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CQC Essentials: Guidance about curtains

The CQC explains best practice on the use and replacement of curtains and blinds within a GP practice.

This article relates to the CQC key question: Is your practice safe?

Do practices have to replace material curtains with paper curtains?

No. During a CQC inspection, we are looking for:

  • curtains which appear visibly clean.
  • a system in place to ensure that curtains are cleaned or changed at least once every 6 months.

The CQC does not specifically have guidance to cover curtains in a GP practice.

Our guidance states that a practice should follow The Health and Social Care Act 2008, Code of Practice on the prevention and control of infections and related guidance.

Within the code of practice, it states that GP practices should: 'Provide and maintain a clean and appropriate environment in managed premises that facilitates the prevention and control of infections.'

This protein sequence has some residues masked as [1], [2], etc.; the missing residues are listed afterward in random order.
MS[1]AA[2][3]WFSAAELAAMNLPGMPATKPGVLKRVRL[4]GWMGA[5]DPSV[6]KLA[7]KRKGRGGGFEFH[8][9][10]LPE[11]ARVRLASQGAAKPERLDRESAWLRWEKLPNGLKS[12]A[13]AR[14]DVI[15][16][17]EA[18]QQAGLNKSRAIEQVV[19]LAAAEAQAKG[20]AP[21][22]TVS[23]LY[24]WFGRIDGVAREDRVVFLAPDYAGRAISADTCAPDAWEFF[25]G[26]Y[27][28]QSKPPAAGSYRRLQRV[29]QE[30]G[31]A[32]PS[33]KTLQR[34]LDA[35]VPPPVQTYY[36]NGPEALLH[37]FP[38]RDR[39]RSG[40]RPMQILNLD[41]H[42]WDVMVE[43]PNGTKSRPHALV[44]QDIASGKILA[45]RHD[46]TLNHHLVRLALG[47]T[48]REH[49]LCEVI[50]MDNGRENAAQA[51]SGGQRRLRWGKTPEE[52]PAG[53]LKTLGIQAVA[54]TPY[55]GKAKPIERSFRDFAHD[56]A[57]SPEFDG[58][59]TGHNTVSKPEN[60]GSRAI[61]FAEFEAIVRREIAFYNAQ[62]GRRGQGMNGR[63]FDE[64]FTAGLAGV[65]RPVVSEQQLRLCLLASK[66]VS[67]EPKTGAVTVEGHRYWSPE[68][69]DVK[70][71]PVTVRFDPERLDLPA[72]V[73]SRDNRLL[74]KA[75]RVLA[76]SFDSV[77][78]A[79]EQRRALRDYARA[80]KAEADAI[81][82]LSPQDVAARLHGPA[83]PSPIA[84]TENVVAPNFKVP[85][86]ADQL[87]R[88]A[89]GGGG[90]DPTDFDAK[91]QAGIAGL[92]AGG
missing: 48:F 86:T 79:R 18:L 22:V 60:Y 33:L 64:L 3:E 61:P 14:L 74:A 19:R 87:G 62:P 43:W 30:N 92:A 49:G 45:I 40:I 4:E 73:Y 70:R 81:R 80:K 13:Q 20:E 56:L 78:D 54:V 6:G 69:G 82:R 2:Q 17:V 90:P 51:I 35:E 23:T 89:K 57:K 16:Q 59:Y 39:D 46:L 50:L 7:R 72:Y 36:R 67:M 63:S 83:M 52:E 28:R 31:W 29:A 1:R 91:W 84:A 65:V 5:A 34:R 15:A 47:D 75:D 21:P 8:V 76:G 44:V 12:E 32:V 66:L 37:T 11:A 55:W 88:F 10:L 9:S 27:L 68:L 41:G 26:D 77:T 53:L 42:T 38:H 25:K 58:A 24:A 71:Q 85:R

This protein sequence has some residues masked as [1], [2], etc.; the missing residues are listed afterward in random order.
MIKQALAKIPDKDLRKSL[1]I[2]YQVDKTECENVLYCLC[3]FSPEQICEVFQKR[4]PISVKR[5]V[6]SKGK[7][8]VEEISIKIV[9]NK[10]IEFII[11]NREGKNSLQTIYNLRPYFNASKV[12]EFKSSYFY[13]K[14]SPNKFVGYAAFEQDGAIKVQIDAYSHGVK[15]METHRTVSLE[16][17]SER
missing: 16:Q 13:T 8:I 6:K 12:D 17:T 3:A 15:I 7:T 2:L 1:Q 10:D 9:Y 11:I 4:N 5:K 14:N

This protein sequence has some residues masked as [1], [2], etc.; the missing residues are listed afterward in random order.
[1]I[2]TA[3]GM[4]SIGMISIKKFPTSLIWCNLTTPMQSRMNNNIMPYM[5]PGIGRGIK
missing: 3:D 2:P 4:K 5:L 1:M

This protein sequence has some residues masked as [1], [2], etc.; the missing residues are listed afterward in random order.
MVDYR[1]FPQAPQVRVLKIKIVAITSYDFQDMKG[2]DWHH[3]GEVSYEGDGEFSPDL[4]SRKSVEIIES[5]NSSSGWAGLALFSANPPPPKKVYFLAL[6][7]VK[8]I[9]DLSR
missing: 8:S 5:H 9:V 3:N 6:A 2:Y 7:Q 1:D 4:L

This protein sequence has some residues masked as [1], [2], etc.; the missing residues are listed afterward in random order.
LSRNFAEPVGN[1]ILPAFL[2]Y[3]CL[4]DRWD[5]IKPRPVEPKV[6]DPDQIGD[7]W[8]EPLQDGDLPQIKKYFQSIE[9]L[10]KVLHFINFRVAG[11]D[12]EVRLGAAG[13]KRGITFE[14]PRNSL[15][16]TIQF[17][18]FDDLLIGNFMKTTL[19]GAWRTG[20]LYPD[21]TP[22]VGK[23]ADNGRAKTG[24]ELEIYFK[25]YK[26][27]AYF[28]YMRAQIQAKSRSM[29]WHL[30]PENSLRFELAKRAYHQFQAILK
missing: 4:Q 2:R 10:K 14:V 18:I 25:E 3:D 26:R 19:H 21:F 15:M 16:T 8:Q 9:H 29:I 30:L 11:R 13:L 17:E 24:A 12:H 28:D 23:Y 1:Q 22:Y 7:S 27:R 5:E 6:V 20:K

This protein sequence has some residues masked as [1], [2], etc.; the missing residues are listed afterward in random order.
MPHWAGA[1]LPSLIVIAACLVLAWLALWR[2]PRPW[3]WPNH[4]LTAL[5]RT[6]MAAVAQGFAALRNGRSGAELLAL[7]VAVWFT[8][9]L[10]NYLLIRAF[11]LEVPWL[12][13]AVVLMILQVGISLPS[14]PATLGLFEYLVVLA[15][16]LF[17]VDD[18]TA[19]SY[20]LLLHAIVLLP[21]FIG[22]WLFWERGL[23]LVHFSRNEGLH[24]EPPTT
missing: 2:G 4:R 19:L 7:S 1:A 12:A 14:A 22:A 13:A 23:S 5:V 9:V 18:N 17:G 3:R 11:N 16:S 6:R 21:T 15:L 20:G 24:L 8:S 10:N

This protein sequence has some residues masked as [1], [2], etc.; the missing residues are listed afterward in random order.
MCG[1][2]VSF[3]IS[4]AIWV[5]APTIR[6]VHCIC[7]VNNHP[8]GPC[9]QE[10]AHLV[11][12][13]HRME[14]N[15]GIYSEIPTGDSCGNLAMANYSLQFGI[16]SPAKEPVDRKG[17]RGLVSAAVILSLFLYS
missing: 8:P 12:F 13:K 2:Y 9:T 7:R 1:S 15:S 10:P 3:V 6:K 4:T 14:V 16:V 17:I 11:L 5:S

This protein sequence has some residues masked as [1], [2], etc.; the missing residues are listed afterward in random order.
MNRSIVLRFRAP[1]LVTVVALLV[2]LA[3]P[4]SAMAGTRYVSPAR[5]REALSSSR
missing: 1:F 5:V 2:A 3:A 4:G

The code of practice goes on to state: 'The environmental cleaning and decontamination policy should specify how to clean all areas, fixtures and fittings.'

The guidance also points towards NPSA guidance on infection control which states that: 'Curtains/blinds should be visibly clean with no blood or body substances, dust, dirt, debris, stains or spillages.'

The guidance also states that curtains and blinds should be cleaned or changed six monthly.

Guidelines by the Infection Control Nurses Association state: 'There should be a procedure in place for regular decontamination of curtains.'

There is no guidance which states that a GP practice must have disposable paper curtains.

Simple pragmatic guidance based on best practice is:

  • If disposable curtains are used, the date should be clearly entered and they should be replaced six monthly.
  • If re-usable curtains used, they should be taken down and cleaned at 60 degrees at least six monthly and immediately when soiled.
  • They should be vacuumed weekly as part of the general cleaning schedule.
  • They should be well maintained, free of tears and clear of the floor.

Professor Nigel Sparrow is senior national GP advisor and responsible officer at the CQC

More CQC resources

Picture: iStock

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